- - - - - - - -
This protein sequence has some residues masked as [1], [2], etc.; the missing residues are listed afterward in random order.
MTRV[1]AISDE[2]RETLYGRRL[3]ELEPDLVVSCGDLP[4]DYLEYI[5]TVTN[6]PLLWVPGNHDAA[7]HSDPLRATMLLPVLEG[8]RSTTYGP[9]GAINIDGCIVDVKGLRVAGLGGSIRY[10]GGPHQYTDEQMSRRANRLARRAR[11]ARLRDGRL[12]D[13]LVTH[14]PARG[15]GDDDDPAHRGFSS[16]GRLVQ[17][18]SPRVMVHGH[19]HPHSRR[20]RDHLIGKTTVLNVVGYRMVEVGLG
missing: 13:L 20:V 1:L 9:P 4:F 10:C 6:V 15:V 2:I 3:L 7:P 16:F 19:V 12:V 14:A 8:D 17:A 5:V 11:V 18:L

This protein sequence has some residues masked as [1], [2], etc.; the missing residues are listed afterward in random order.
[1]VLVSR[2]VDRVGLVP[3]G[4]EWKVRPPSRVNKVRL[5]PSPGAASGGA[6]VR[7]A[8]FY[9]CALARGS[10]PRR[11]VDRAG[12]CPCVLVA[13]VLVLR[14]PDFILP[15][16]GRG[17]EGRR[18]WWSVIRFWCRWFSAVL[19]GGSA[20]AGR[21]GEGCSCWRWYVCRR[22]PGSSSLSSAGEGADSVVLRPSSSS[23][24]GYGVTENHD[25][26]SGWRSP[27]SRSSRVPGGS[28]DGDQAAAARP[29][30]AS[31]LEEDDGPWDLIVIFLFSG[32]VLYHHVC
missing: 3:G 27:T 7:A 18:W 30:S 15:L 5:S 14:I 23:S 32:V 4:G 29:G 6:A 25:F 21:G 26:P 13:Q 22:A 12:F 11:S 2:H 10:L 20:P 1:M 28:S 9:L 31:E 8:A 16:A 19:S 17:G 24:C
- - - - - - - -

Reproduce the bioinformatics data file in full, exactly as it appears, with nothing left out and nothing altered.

This protein sequence has some residues masked as [1], [2], etc.; the missing residues are listed afterward in random order.
MTRV[1]AISDE[2]RETLYGRRL[3]ELEPDLVVSCGDLP[4]DYLEYI[5]TVTN[6]PLLWVPGNHDAA[7]HSDPLRATMLLPVLEG[8]RSTTYGP[9]GAINIDGCIVDVKGLRVAGLGGSIRY[10]GGPHQYTDEQMSRRANRLARRAR[11]ARLRDGRL[12]D[13]LVTH[14]PARG[15]GDDDDPAHRGFSS[16]GRLVQ[17][18]SPRVMVHGH[19]HPHSRR[20]RDHLIGKTTVLNVVGYRMVEVGLG
missing: 13:L 20:V 1:L 9:P 4:F 10:C 6:V 15:V 2:I 3:L 7:P 16:F 19:V 12:V 14:A 8:D 17:A 5:V 11:V 18:L

This protein sequence has some residues masked as [1], [2], etc.; the missing residues are listed afterward in random order.
[1]VLVSR[2]VDRVGLVP[3]G[4]EWKVRPPSRVNKVRL[5]PSPGAASGGA[6]VR[7]A[8]FY[9]CALARGS[10]PRR[11]VDRAG[12]CPCVLVA[13]VLVLR[14]PDFILP[15][16]GRG[17]EGRR[18]WWSVIRFWCRWFSAVL[19]GGSA[20]AGR[21]GEGCSCWRWYVCRR[22]PGSSSLSSAGEGADSVVLRPSSSS[23][24]GYGVTENHD[25][26]SGWRSP[27]SRSSRVPGGS[28]DGDQAAAARP[29][30]AS[31]LEEDDGPWDLIVIFLFSG[32]VLYHHVC
missing: 3:G 27:T 7:A 18:W 30:S 15:L 5:S 14:I 23:S 32:V 4:G 29:G 6:A 25:F 21:G 26:P 13:Q 22:A 12:F 11:S 2:H 10:L 20:P 1:M 28:S 9:L 31:E 8:A 16:A 19:S 17:G 24:C